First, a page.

The bone loss is most concerning in people whose weight fluctuates due to "yo-yo" dieting, or repeated cycles of weight gain and loss, because bone lost during weight loss is not typically regained when the person gains weight again, said Urszula Iwaniec, an associate professor in the College of Public Health and Human Sciences at Oregon State University.
A study published today shows that a newly studied class of water contaminants that is known to be toxic and hormone disrupting to marine animals is present likely due in part to indirect effects of human activity. The contaminants are more prevalent in populated areas in the San Francisco Bay, suggesting that human impacts on nutrient input or other changes in water quality may enhance natural production.
A paper in PLOS ONE says humans may have an indirect effect on water quality.
Lives lost without nuclear medicine-->
You’ve probably had subscriptions to newspapers, magazines, or even Netflix. Fairly recently the subscription box has emerged like Loot Crate, filled with Sci-Fi/Fantasy/Comic book themed T-shirts, mugs, minifigures and such. Now there’s a subscription box chemistry set from MEL Science.
“We have reinvented educational chemistry sets for kids,” says Vassili Philippov, CEO of Mel Science. “It includes chemical reagents for real experiments, a mobile app, and a virtual reality headset to let you visualize molecules in 3D.”-->
Computers have scanned aerial photographs and conducted the first automated mass-crowd count in the world, thanks to the work of researchers at the University of Central Florida.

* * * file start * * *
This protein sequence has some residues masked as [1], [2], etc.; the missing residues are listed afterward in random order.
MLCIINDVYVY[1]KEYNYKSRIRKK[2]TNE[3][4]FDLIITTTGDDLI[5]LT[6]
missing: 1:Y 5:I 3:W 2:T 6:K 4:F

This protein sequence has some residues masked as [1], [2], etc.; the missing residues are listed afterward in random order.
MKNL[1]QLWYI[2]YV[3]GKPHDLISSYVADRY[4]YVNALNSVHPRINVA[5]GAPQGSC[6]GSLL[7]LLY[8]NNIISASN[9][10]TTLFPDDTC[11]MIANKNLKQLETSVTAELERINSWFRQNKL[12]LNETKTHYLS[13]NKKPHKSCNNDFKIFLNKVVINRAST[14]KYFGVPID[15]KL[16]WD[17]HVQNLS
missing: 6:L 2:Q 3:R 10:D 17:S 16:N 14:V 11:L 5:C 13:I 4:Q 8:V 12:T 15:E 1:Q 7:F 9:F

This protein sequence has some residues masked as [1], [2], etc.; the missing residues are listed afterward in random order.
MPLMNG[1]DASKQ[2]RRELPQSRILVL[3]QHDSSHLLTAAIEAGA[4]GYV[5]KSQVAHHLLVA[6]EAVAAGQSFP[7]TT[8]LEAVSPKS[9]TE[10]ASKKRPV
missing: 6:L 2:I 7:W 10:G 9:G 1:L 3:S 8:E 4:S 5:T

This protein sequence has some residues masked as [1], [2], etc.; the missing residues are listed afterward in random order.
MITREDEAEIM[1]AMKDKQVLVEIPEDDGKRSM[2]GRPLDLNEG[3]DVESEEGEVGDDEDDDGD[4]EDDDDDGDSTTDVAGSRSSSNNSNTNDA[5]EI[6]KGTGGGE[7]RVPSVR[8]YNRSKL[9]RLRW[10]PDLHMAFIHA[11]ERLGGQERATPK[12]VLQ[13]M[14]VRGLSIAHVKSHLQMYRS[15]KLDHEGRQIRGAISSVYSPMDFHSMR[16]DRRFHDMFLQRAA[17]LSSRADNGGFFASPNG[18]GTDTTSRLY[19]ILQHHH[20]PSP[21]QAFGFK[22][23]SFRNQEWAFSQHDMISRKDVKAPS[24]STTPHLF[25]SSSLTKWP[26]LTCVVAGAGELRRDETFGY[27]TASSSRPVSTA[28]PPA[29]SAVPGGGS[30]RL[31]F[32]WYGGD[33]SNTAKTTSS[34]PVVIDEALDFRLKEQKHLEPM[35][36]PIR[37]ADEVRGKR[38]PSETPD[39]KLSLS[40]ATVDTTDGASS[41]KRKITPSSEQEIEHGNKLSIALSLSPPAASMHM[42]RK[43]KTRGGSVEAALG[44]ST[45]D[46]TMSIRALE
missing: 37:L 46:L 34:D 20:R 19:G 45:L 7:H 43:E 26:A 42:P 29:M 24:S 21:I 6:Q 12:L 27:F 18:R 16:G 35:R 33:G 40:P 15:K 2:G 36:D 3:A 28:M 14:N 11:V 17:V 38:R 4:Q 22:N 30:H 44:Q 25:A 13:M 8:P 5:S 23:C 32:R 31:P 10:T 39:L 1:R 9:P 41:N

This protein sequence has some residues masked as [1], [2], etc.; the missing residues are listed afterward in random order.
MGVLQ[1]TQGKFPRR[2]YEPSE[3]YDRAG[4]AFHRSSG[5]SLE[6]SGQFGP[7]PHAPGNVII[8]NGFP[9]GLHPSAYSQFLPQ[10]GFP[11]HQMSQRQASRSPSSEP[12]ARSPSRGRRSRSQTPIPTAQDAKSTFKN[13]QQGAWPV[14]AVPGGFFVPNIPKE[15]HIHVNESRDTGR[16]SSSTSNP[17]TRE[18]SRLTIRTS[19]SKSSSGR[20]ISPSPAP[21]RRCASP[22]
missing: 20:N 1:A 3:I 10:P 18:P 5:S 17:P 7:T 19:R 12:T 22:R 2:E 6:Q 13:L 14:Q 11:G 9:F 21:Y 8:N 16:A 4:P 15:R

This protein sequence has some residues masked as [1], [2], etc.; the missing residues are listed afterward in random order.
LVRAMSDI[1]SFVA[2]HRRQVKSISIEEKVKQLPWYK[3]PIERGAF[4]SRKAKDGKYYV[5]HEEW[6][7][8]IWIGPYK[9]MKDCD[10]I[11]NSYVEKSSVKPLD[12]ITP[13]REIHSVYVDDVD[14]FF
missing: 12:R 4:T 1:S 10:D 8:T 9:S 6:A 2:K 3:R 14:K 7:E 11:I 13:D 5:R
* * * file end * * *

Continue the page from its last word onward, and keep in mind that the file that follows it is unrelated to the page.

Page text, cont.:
Counting large-scale crowds has been a long, tedious process involving people examining aerial photographs one at a time - and it has been termed accurate, with organizers often claiming results 1000% greater than police and journalists. They are able to make claims and stick to them because the traditional method involves dividing photographs into sections and counting the number of heads per inch.
Bee colonies had a decline in 2006, and a decade earlier, and lots of times going back as far as people kept count of bees, but activists most recently blamed a group of pesticides called neonicotinoids, and ignored climate and parasites, the thing that scientists said made the difference in periodic blips.
Regardless of the consensus, a team of scholars in Environmental Science&Technology blame these "neonics" and claim past studies may have underestimated the bees' exposure to the compounds.
Heart valve replacements made from tissue (bioprosthetic valves) have long been thought to be spared the complication of blood clot formation. Researchers have now found that about 15 percent of all bioprosthetic aortic heart valve patients develop blood clots on the leaflets affecting valve opening, regardless of whether the patient received the new valve via open-heart surgery or a minimally-invasive catheter procedure, a new study from the Cedars-Sinai Heart Institute shows.
The study, published online today by the New England Journal of Medicine and scheduled for the Nov. 26 print edition, also shows that anti-coagulant medications such as Warfarin quickly resolve the clotting issue for all patients, regardless of the type of valve or procedure.